Here Forbes provides with a near-diary intimacy (seasoned with good humour and minus the angst present in much of anyone’s personal jottings in the moment) a perceptive and well-paced account of an important two-decade period of her life. A reader needn’t have lived in this region of Vancouver Island, let alone hobby-farmed or even homesteaded, to be able to relate overall to her “Cowichan years.” For most of us, this is what life is: a ride through personal growth, relationships, social change, successes, losses, and joys. And that ride takes us down a common channel, one with a combination of meanders, back eddies, tumultuous runs and, if we’re lucky, many long stretches of sweet calm. ~ Georgina Montgomery, Ormsby Review
I’ve always had a knack for gathering people, instantly looking for that connection, that three degrees of separation that delights us when we find it. Some might call it networking; I call it joy in meeting someone who looks interesting, or a little different—someone who could belong to my tribe.
Years ago, when I worked at the post office in Duncan, I frequently came across people who were new in town and I would often blurt out an invitation to a gathering at the river, such as the annual corn roast or a neighbourhood party.
I well remember one such event. There was a young social worker who had recently moved to Duncan, and I sort of befriended him. One day he mentioned that he and his wife were finding it hard to meet people.
“I’m having a pot luck this Saturday. Bring your swim gear and come on out,” I offered. “You’ll meet some people.”
I was standing near this young man as he was loading up his plate with tabbouleh and other semi-vegetarian options, when he stopped, slowly looked over to his wife and exclaimed, “My God Joan, we’ve found the alternative people.”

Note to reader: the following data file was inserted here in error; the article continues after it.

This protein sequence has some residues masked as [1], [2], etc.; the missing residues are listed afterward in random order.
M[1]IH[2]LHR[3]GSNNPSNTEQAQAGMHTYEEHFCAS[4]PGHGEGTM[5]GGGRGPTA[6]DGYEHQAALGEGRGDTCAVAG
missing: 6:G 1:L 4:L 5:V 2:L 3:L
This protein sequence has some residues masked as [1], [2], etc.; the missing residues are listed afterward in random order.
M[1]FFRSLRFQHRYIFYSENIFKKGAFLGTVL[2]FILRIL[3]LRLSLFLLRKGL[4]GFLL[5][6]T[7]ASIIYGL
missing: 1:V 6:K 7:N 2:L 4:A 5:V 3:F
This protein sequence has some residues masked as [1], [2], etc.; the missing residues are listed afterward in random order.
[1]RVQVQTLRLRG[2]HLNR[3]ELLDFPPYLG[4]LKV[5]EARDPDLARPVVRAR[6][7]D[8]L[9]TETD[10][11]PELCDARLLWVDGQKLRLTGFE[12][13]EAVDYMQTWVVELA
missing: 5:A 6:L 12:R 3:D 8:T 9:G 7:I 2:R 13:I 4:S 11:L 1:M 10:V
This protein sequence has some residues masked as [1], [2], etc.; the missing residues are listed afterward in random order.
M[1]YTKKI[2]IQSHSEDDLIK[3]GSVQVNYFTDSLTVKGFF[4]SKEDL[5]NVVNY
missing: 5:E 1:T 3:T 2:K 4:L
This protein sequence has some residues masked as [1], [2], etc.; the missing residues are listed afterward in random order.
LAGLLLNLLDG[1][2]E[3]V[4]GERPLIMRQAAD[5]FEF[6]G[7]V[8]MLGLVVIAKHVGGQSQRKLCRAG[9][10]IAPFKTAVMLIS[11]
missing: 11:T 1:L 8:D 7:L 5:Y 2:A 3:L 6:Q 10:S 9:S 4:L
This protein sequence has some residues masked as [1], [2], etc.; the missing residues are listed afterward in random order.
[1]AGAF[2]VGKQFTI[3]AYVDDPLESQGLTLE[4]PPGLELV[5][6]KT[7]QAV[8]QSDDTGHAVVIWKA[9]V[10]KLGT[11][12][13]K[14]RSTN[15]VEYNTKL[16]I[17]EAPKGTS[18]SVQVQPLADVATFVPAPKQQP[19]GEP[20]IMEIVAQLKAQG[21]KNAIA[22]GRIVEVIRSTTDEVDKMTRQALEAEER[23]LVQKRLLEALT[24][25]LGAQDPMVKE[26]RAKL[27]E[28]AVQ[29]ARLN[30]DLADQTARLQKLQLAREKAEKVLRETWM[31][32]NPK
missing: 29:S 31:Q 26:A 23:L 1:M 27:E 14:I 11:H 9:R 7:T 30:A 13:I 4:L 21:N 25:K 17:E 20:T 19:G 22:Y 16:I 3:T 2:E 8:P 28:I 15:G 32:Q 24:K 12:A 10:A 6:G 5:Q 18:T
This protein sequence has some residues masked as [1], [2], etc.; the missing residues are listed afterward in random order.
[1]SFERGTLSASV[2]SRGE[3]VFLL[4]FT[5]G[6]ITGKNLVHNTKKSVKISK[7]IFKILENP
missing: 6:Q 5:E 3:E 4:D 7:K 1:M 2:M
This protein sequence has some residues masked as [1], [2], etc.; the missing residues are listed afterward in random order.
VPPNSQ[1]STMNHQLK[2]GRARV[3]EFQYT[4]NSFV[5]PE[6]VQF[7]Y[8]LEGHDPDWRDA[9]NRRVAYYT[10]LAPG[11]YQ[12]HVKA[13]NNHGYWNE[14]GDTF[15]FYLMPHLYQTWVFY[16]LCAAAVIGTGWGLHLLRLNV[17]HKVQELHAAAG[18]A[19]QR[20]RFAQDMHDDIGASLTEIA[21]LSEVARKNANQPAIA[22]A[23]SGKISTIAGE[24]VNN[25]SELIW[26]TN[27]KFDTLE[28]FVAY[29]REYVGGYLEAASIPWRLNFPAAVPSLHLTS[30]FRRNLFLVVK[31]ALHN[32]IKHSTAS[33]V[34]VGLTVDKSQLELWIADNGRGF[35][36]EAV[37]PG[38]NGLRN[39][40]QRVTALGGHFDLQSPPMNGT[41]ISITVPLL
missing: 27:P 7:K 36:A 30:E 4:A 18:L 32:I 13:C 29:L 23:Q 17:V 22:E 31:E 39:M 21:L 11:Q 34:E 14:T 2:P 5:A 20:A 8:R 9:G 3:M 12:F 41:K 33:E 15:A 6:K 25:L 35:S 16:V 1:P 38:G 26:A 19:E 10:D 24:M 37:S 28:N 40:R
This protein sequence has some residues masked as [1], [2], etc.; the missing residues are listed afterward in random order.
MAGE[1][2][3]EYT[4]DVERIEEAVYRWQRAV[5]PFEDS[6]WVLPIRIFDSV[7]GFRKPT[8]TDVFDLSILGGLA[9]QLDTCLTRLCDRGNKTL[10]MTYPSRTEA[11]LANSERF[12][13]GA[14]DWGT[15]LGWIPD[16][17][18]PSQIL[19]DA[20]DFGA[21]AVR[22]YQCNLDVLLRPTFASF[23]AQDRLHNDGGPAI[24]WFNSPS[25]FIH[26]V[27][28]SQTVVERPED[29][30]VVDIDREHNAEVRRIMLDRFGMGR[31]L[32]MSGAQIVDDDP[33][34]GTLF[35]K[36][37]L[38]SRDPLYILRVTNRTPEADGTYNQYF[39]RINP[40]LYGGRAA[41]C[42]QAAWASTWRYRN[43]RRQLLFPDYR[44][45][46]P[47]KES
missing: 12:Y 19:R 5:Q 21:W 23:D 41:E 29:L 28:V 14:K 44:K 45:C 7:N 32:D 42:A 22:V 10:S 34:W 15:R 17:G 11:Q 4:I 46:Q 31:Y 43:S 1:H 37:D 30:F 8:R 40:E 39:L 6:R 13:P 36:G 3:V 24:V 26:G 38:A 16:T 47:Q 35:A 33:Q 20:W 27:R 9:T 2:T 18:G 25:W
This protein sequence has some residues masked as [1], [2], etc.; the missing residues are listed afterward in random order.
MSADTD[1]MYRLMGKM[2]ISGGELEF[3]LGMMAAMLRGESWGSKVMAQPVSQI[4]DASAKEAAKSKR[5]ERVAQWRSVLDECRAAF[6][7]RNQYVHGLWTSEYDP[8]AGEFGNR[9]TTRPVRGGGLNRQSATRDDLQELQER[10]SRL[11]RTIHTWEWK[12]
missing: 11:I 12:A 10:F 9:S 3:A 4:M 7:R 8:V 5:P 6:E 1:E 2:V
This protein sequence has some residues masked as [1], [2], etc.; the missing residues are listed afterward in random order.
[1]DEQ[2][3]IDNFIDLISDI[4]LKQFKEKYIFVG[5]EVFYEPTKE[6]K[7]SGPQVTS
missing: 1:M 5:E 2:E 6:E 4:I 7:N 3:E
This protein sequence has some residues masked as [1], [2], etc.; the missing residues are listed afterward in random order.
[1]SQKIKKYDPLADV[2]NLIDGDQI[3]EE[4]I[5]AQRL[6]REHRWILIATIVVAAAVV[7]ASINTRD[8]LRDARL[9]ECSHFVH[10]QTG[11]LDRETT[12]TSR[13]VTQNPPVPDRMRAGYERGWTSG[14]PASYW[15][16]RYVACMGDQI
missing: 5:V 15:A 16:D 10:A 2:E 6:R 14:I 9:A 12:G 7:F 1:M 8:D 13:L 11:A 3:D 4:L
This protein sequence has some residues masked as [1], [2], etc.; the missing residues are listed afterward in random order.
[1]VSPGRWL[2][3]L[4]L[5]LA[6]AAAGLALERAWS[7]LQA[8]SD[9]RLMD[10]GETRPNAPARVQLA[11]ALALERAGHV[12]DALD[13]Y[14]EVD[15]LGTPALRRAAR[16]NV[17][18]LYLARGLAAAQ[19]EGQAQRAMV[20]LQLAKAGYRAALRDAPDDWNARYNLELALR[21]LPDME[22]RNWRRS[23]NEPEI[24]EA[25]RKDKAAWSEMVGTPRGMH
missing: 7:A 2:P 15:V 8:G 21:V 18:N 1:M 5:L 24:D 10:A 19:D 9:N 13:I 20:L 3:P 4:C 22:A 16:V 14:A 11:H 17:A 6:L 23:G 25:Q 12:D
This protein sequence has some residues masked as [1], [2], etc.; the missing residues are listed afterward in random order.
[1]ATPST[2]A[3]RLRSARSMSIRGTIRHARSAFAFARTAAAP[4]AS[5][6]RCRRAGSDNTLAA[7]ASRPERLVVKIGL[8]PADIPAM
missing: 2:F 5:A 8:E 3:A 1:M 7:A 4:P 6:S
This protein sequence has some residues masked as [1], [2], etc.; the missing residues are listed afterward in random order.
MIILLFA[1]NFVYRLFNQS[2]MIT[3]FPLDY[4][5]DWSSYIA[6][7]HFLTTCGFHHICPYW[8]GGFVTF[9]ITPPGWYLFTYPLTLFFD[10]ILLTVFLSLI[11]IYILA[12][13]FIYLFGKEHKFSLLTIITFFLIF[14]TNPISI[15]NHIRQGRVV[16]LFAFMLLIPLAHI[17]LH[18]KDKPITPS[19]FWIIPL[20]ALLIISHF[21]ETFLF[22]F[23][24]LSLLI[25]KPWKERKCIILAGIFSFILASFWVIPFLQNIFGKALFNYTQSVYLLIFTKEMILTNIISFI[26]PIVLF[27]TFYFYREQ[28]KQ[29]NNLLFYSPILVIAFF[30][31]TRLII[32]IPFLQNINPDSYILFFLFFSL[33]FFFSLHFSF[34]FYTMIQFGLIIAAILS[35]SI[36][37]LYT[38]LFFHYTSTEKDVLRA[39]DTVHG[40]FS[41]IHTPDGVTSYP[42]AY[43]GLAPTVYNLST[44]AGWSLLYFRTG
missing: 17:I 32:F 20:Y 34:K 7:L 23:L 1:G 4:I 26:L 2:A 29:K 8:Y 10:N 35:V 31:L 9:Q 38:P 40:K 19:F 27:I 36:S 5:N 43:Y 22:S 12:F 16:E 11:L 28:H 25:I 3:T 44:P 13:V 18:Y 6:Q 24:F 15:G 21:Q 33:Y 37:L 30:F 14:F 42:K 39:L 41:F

My ability to instinctively make instant connections has stood me well. When I wrote my first book, Growing Up Weird, I decided to self publish, and happened to meet Patrick O’Connor of First Choice Books at a workshop. There were other printing and self publishing outfits there, all with good reputations, but I was drawn to First Choice Books. I liked Patrick and his information booklet on self-publishing. At First Choice, I was fortunate to be able to work with Felicity Perryman, who, I found out later, was the person who had designed the booklet that influenced my decision to go with First Choice. Beside producing Growing up Weird, Felicity went on to design and do the layout and formatting of my partner’s book, View from the Tower, as well as my second book, River Tales. She also designed and manages my website Osborne Bay Books.
There was another meaningful connection that came along in this writing adventure. In one of the most serendipitous moments in my life, I gained a new friend and the best editor I could ever hope to find. In 2017, Grant and I were on an up-island book tour for View from the Tower, about his days as an air traffic controller in Port Hardy and beyond. I had an appointment to see the book purchasing person at the museum in Sointula on Malcolm Island, and I met Heather Graham, retired, a volunteer at the museum.
Two hours passed in which Heather and I covered almost every aspect of our lives; we were born the same year, both in Victoria, both at the same hospital; our lives took different paths but we connected with a capital C and promised to stay in touch. She only bought one of Grant’s books for the museum, but I acquired a wonderful friend.
A year later Heather asked to see my River Tales manuscript and offered to edit it at no charge. I couldn’t have been luckier. She kept me focused. She was exactly the person I needed.
My book would never have been as well designed or as well written as it is without the expertise of these two women, Felicity Perryman and Heather Graham.
It was Heather who suggested that I contact Richard Mackie of the highly respected Ormsby Review and offer River Tales for a review.
And again, that was just another connection but look where it led: this brilliant review of River Tales by Georgina Montgomery, another writer and editor.
You may wish to call it networking, but I prefer to call it serendipity.